18th Century Solutions: Waterproofing Boots

waterproofing1 These are my winter boots. They were new last year, pardon the grubby appearance, I wear them as barn boots. This is not something the manufacturer likely would approve of.  My little boots are from a Swedish company and are called Icebug  Their claim to fame, and why I love them, is they have carbon steel studs on the bottom… this last winter was the first winter I didn’t have a bad fall on the ice.

This isn’t a minor matter. Falling on ice, especially for older women, is a serious winter hazard. To help people get around on the glare and glassy manufacturers have created grips for shoes which, with great effort, can be stretched over your everyday boots.  The problem is, these things are 1/4″ thick, or thicker.  Older women tend to drag their feet slightly (it’s the pelvic girdle weakening with age) and it is much too easy to trip on these cumbersome grips.  Anyone who has had a mother or grandmother fall while wearing ice treads, going up the stairs, knows exactly what I’m talking about.  I’ve sold those treads for years, and they might be better than nothing.. but for something which is supposed to prevent falls, they’re much too easy to trip over.

These aftermarket grips also don’t do well in a barn. You can imagine what they pick up and track around.. and once it’s been picked up and gummed up the works? They don’t work.  At all.  Except to track the barn into the house.

Which just doesn’t add to that ambience you’re trying to create with your ginger cookies and holiday tree.. eau du barn.

So I’m thrilled with these boots with their little studs. My car has studded snow tires, and when I walk around in these boots? I sound like a studded snow tire. The sound is so distinctive when I stopped in to pick up maple syrup this spring the sugarmaker almost leapt over his counter to check out my feet.. and headed straight to the ski shop to pick up a pair for his wife.

But they’re not waterproof.  They’re not insulated either, but neither are my rubber boots, so I won’t hold that against them.  But not being waterproof, as the weather warms up and I have to step through slush over slick ice? That’s going to be a problem.

I work in a ski shop, so it isn’t as if I don’t have access to modern waterproofing gunk, but what a great opportunity to see how people in the 18th century solved the problem of soggy footwear!  Now, I remember Claire.. I think she’s slogging her way to a meeting with Dougal Mackenzie.. thinking she should have applied more otter fat to her boots, because the waterproofing was failing.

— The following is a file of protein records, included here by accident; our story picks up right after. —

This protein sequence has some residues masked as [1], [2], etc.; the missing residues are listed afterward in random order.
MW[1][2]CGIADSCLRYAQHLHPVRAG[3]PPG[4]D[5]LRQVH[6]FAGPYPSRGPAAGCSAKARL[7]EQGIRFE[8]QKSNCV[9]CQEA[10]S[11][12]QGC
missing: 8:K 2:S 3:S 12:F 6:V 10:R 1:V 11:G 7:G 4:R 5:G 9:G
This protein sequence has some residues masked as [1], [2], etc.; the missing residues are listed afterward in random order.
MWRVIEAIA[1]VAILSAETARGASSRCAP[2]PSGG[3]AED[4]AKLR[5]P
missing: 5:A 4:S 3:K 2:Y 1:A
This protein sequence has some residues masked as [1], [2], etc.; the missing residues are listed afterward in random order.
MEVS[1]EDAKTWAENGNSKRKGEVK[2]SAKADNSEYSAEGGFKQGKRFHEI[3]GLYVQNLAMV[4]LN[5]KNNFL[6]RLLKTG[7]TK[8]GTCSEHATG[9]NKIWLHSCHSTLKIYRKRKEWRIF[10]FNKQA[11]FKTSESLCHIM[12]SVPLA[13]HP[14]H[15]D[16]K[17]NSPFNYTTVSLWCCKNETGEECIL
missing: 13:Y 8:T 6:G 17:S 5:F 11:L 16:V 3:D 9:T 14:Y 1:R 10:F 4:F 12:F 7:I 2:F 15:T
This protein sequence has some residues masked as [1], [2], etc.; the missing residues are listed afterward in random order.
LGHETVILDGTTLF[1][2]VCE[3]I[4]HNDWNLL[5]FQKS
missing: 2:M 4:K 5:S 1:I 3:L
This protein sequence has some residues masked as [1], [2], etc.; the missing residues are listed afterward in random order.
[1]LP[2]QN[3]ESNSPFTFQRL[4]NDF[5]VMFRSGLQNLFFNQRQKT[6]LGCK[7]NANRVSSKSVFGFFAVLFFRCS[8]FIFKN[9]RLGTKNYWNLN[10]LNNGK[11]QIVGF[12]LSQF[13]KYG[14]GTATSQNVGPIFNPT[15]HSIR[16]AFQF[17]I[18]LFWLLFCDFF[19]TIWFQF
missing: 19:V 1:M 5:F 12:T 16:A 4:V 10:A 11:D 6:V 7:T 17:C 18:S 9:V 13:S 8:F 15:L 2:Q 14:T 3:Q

European Otter, England

Wait a sec.. otter fat?  While otter fat may have waterproofing properties, certainly otters themselves seem to do rather well around water, hunting down an otter to harvest it for fat seems a little extreme.  And messy.  And probably illegal.

Moving right along to plan B.  During the 18th century, in fact for hundreds of years, fabric was treated with wax to waterproof it.  There are several ways to waterproof with plain wax, for example brushing liquified wax that’s been thinned with an oil (either synthetic or… otter fat) on to the garment.  This is how canvas was treated, and those famous Scottish waxed fabric macintoshes.  Done right it apparently stinks to high heaven.. not something you want to do in the house.

Or we could go for the even simpler, lower tech, method: a solid wax rubbed onto the item in question, in this case a boot, then applying heat to melt the wax into the fabric.

My husband is not going to be happy if I release another experimental poltergeist of pungent into the house (especially since it is about ten degrees out there and opening the windows is not an option), so the liquified wax method is out.  But soggy boots being decidedly uncomfortable…  I’m going to apply another layer of wax to the one I put on last spring.

This method of waterproofing a fabric boot worked so well I’m surprised I can sell waterproofing compounds in the shop… but fair warning: Icebugs have an inner rubber gusset behind the zipper.  That rubber gusset makes the zipper, which is definitely the weak spot of any casual boot, waterproof.  If these boots didn’t have that gusset all the 18th century, and all the 21st century, waterproofing in the world wouldn’t make a bit of difference when the wet reached the zipper.  But because of that gusset.. and a little candle wax.. I can wear these boots into slush and come out with happy dry feet.

Candle stub from dining room..

Candle stub from dining room..

Crayon it onto the boots..

Crayon it onto the boots..

Hold in front of the woodstove (or use a blowdryer) and like magic...

Hold in front of the woodstove (or use a blowdryer) and like magic…

Presto! Waterproof boots!

Presto! Waterproof boots!

Naturally, I was a little suspicious something so simple might actually work. But I poured a whole glass of water over these boots and not a drop stuck to them, let alone leaked in.  I wore them all spring, in wet and slush and mud, and my feet stayed dry!  Now I’m reapplying the wax under the suspicion that they’ll need a bit more wax applied where the boots bend and flex as I walk, but once again ten minutes spent in the 18th century has yielded a cheap, handy, solution to the everyday problem of waterproofing fabric based footwear.

You can now buy Icebugs online.. last year when I posted this, you couldn’t.. and I got WAY too much mail telling me my link to a dealer wasn’t coughing up any boots. Obviously someone besides me heard your cries of dismay..so there ya go!

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